It may be worth diverting and answering an e-mail question about the difference between some terms Bill and I use -- open-source production and 4th generation media. One's a tactic, the other's a strategy. 4th Generation Media is based on the same idea as 4th Generation warfare -- that is, control of the traditional battlespace is no longer a priority.. Open-source warfare -- as discussed in John Robb's excellent book and blog -- is the new tactic by which you go about executing a 4th Generation warfare strategy.
For example, Robb discusses how IED makers in Iraq are essentially unaffiliated shops. The bomb-builder's a specialist. So's the guy who places the bomb. Different insurgent groups would go to the same bomb-maker for their IED's. Open-source is also a function of the lowered price of entry into the market. In order to wage war against a super-power now, you don't need a billion-dollar army in order to take on their army head-to-head, because you're not going after control of that army's traditional battlespace. You need a white panel van and some unguarded oil pipeline. Or, as was mentioned in Buda's Wagon -- the car bomb is commonly known as "the poor man's air force."
This is particularly effective when your goal is not to confront an enemy or capture territory, but to cost the enemy more than he can morally or economically bear in the long run. That is, you're fighting in a different battlespace, moral or economic.
Ciiiircling back around, 4th Generation Media means that you're no longer trying to compete on the network's battlespace -- millions of viewers taken from other shows, in a zero sum game at every time slot, translating into ad revenue. You're trying to get money either directly from an advertiser -- a variation of the current streaming model -- or through direct audience payment for either episodic download or maybe a subscription-base streaming model with a password structure. *
The problem is, those battlespaces are very poorly developed, both in infrastructure terms -- shitty broadband penetration -- and perceptual terms. We need to train audiences to access this media in unfamiliar ways, and the media needs to be of a competitive quality to the broadcast model.
This is where open-source production comes in. $3-K HD cameras, micro-rigs that are orders of magnitude cheaper than usual dolly rigs, and computer editing packages have moved within striking distance of broadcast level quality -- a very recent development. Some of the new prosumer level cameras shoot at 24p, but they're still be road-tested by interested parties. Some very smart folks I know have a theory that you can put together a complete film gear kit -- and I mean, make a TV show and 99% of the viewers will never see the difference -- for about $15k. We'll see. That ain't talking post. Never mind sets and locations. But for sheer "get images on disk", it sounds about right. Controlling the production costs in this way will allow more aggressive experiments in bringing product to the new battlespace. The lower profits of entry level material in the new distribution channels will be matched by radically lowered production costs. (What this means for the TYPE of material we should be producing in these early experiments is a different conversation.)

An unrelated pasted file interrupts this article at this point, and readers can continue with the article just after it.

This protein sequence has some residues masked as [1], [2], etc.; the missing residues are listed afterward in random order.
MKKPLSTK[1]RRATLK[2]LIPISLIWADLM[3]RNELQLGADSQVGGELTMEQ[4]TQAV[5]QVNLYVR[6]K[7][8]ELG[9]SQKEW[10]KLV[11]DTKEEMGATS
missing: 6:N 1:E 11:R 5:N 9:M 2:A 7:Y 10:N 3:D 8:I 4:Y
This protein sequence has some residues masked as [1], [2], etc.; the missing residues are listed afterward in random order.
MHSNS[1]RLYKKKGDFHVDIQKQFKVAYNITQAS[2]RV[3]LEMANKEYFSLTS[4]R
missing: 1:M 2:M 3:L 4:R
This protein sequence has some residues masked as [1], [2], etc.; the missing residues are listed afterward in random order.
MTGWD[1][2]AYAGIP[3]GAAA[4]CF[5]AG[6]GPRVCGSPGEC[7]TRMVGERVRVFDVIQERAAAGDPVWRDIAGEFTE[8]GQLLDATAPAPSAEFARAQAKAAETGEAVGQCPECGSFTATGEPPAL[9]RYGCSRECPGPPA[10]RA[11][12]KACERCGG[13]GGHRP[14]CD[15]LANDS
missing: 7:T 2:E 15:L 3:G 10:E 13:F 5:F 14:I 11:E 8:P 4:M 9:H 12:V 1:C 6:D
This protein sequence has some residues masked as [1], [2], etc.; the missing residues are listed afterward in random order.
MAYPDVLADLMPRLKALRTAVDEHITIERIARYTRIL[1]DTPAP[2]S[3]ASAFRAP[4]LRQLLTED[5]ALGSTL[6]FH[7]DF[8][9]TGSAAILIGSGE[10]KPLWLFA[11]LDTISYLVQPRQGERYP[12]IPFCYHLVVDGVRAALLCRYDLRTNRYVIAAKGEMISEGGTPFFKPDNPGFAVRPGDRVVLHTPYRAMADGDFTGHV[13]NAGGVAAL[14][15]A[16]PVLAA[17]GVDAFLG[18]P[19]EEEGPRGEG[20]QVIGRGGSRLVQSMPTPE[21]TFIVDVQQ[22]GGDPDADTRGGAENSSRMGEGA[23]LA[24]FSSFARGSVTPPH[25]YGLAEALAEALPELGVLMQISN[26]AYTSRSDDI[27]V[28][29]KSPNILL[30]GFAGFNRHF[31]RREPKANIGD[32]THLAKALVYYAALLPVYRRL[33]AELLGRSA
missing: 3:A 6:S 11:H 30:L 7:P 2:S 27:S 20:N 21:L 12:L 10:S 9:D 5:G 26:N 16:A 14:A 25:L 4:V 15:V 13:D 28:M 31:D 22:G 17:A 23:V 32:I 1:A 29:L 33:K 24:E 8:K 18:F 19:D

In other words, prosumer 24p and Final Cut are the car bombs of television.
As achingly near as a new paradigm sounds, a.) it's still at least a decade away from being fully realized and b.) the established studios already have a good jump on transitioning viewer share from regular media to broadband, not to mention craploads of advertising dollars to create awareness that the start-ups won't have and corporate structures to absorb the losses involved in developing fire-hoses of entertainment with which to flood viewers' brain-space. So even as the little warm-blooded indie mammals will eventually skitter in the moist undergrowth of the internet-delivery system, the dinosaurs will still have a few good decades left in them -- at least. Therefore it's important to make sure the dinosaurs honor their obligations to pay the creators of material as it's delivered in the mew medium, even as those creators learn the ropes to produce and distribute their own material. The studios were kind of hoping we'd give them the pass, so they could eke out a few extra billion even as they try to grab the good early brain-space on the Web for entertainment distribution. This disagreement led to the Strike, which I hope will be settled very soon.